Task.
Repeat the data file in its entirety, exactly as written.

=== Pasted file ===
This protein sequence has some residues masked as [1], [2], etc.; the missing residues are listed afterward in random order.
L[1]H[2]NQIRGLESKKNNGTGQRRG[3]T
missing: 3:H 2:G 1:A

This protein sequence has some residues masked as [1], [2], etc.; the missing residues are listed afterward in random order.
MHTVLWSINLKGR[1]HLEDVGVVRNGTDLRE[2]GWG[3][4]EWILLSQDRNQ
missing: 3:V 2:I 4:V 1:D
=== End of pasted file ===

This protein sequence has some residues masked as [1], [2], etc.; the missing residues are listed afterward in random order.
L[1]H[2]NQIRGLESKKNNGTGQRRG[3]T
missing: 3:H 2:G 1:A

This protein sequence has some residues masked as [1], [2], etc.; the missing residues are listed afterward in random order.
MHTVLWSINLKGR[1]HLEDVGVVRNGTDLRE[2]GWG[3][4]EWILLSQDRNQ
missing: 3:V 2:I 4:V 1:D